Gateway gears kids for future

The Gateway team at C&R Developments: Cory Fisher, Liz Wilson, Rob Schwartz, George Hudson, Simon Ross, TOP: Nathan Skapper and Logan Henderson.

Students in Year 12 and 13 at Cambridge High School can explore their post-high school options and get a taste of the career they’d like to pursue through the school’s Gateway programme, supported by coordinator Liz Wilson.

What really makes the difference for the students, said Liz, is the support from local businesses that makes these learning experiences possible.

The programme works by giving students one day per week of full-time, unpaid work experience in the field of their interest, across a ten-week period. Some students enjoy the experience so much that they continue the work past the ten-day minimum, and, in some cases, gain employment.

That was the case for Logan Henderson, a year 12 student at Cambridge High School who will start full time work with Cambridge company C&R Developments at the end of this month, after wrapping up his final school year.

“I wanted to be a mechanic for a long time,” explained Logan, who has spent most of this year doing the Gateway programme with the company. “I started working here and I really liked it from the first day, on the second day I asked for a job,” he laughed, “I got told to wait and see.”

Logan is one of several Gateway students employed by C&R Developments in recent years after completing the programme with them.

“Without businesses like C&R, this programme wouldn’t be possible,” said Liz, who wants to encourage other local businesses to get involved with the Gateway programme. “They don’t have to employ them, it’s just about giving them the experience. And it’s really supporting our community in a positive way.”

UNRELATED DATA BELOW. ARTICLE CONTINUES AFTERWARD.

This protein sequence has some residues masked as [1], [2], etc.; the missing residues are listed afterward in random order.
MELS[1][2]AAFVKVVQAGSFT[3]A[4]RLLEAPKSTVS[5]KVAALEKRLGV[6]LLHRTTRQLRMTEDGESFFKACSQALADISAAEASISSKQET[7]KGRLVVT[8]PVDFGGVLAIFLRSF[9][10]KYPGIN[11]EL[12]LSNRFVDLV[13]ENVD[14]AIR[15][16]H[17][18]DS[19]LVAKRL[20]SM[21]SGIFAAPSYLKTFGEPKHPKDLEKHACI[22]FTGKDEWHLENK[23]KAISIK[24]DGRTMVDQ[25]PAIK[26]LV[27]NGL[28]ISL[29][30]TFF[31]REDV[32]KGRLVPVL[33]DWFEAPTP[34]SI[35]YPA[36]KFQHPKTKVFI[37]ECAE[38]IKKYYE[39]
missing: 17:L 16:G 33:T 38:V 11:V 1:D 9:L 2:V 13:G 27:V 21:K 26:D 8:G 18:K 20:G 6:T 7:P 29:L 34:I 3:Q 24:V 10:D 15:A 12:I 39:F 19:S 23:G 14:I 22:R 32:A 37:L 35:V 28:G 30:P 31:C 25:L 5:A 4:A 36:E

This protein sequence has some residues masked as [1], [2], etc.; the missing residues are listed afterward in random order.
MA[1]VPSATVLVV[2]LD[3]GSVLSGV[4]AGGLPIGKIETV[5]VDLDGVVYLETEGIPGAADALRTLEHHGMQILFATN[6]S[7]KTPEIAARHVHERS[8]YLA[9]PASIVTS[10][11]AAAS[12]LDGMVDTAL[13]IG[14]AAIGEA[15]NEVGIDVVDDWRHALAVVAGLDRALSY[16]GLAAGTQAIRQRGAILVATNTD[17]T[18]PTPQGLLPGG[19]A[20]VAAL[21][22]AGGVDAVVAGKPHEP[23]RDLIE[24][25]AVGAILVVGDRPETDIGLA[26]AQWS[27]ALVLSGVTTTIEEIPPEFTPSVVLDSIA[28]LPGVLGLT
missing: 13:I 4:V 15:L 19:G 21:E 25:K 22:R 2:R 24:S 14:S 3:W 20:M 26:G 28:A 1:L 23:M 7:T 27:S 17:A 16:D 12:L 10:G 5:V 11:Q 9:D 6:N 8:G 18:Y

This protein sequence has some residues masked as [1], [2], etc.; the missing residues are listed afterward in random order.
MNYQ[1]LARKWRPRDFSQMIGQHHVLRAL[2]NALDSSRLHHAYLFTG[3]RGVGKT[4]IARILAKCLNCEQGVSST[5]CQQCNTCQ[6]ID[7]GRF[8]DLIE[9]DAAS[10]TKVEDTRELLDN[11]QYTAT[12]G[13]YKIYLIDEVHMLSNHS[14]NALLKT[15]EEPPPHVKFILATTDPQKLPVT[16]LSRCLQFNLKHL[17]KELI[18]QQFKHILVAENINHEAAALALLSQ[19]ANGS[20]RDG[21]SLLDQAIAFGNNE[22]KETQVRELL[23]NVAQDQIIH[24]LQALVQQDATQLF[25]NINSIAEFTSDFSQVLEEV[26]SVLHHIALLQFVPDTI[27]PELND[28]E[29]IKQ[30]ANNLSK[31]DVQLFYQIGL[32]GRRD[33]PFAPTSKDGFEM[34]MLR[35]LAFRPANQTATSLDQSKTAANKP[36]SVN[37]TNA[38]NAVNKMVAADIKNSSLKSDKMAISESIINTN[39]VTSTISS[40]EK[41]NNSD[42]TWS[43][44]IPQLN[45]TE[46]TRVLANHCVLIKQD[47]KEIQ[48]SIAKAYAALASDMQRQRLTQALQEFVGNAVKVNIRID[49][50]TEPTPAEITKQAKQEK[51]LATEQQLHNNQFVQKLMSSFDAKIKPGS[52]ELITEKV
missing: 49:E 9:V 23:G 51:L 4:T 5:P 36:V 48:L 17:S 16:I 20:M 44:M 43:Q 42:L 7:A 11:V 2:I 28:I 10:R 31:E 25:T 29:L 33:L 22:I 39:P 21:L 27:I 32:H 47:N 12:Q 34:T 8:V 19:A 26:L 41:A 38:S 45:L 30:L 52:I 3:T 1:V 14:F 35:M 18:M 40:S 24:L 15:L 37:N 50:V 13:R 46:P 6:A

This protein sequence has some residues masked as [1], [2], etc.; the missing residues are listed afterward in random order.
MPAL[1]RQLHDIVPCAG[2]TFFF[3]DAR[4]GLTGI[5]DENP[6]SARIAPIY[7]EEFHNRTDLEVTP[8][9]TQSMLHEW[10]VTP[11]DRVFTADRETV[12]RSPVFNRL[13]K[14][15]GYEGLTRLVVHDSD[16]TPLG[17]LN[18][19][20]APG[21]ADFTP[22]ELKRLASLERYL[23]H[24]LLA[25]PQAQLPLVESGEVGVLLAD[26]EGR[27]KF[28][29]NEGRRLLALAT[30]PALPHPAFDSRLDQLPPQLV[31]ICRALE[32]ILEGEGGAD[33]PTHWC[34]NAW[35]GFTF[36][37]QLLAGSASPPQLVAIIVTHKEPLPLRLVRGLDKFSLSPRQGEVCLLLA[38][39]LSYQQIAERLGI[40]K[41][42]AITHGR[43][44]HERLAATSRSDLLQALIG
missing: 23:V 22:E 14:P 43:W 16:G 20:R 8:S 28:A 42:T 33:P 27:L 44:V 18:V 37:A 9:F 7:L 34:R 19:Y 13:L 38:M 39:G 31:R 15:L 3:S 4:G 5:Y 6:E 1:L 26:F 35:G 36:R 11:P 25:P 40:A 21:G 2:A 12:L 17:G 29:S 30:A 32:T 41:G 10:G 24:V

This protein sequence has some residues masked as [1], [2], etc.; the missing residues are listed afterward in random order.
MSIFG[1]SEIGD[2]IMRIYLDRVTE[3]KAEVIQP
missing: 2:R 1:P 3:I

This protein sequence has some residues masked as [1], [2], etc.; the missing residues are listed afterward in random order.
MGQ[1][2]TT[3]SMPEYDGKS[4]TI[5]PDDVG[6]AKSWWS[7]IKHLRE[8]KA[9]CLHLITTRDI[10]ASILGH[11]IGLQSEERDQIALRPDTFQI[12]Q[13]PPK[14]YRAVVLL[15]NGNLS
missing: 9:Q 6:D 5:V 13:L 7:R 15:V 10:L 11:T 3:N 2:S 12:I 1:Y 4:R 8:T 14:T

“It (Gateway) is a really good programme, I reckon everyone should have a go at it,” said Cory Fisher, 22, the first Gateway student employed by C&R in 2013. “I think I’ve always known I wanted to be in the mechanic side of things, I always mucked around with little engines and, getting into this bigger stuff is just a dream really.”

21-year-old George Hudson, who did the Gateway programme in 2015, said he nagged Simon Ross, one of the four Ross brothers who founded C&R Developments, for a job for a few weeks until he “gave in”. “It’s a great environment to be in, working here,” he said.

Simon Ross said they were happy to help guide the next generation into the industry, and liked the fact that it gave them the chance to teach them the correct methods, getting things the right way the first time, without developing bad or incorrect habits.

“We get to train them the way we want to train them,” Simon said. “The older guys in the work force, they’ve got all the knowledge, so really it’s about trying to get it out and teach these young guys, because if they don’t hand it on it all comes to a grinding halt.”

“Simon gets them and then I have to deal with them,” joked Rob Schwartz, who directs the young workers. “It can be a little challenging at times,” he laughed, “but these guys are pretty good. They get thrown in the deep end quite a lot, but there’s a lot of people here who don’t mind helping, steering and giving advice.”

Liz said she hoped more businesses would sign up with the school’s Gateway programme, which supports students into work experience across almost every industry.

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